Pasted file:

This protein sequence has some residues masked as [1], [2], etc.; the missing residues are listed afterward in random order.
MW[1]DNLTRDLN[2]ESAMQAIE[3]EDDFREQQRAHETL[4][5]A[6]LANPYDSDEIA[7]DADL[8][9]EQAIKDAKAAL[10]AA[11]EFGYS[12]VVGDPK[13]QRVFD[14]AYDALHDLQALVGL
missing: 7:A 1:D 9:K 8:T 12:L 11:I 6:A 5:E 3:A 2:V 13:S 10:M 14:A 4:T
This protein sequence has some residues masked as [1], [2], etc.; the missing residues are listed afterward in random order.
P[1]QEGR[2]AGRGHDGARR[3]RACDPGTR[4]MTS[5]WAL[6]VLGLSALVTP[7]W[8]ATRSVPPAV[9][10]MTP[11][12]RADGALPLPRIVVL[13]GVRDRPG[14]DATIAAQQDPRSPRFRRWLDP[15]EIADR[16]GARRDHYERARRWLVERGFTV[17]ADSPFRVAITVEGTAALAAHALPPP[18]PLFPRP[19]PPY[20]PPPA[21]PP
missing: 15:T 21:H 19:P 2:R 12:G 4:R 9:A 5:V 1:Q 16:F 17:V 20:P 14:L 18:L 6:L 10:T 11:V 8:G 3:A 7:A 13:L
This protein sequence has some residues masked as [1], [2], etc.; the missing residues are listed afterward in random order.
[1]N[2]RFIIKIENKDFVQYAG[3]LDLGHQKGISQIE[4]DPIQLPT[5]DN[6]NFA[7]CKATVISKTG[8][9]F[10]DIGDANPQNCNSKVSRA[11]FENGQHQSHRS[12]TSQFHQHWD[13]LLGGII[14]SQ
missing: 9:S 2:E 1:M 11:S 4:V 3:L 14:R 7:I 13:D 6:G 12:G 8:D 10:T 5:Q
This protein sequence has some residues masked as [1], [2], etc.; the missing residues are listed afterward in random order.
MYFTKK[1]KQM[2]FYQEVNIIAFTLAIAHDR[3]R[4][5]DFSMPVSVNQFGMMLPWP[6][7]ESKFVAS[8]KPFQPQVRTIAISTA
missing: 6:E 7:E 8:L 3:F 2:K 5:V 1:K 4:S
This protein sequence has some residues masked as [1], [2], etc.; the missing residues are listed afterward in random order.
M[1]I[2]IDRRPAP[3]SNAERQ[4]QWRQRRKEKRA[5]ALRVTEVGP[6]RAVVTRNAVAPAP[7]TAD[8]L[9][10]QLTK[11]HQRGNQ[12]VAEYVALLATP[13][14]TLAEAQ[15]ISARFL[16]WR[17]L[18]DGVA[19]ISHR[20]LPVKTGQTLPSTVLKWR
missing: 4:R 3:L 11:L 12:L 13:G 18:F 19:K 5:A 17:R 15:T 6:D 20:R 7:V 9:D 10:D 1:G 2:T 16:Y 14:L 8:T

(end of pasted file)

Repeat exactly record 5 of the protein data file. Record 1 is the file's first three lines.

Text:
This protein sequence has some residues masked as [1], [2], etc.; the missing residues are listed afterward in random order.
M[1]I[2]IDRRPAP[3]SNAERQ[4]QWRQRRKEKRA[5]ALRVTEVGP[6]RAVVTRNAVAPAP[7]TAD[8]L[9][10]QLTK[11]HQRGNQ[12]VAEYVALLATP[13][14]TLAEAQ[15]ISARFL[16]WR[17]L[18]DGVA[19]ISHR[20]LPVKTGQTLPSTVLKWR
missing: 4:R 3:L 11:L 12:L 13:G 18:F 19:K 5:A 17:R 15:T 6:D 20:R 7:V 9:D 10:D 1:G 2:T 16:Y 14:L 8:T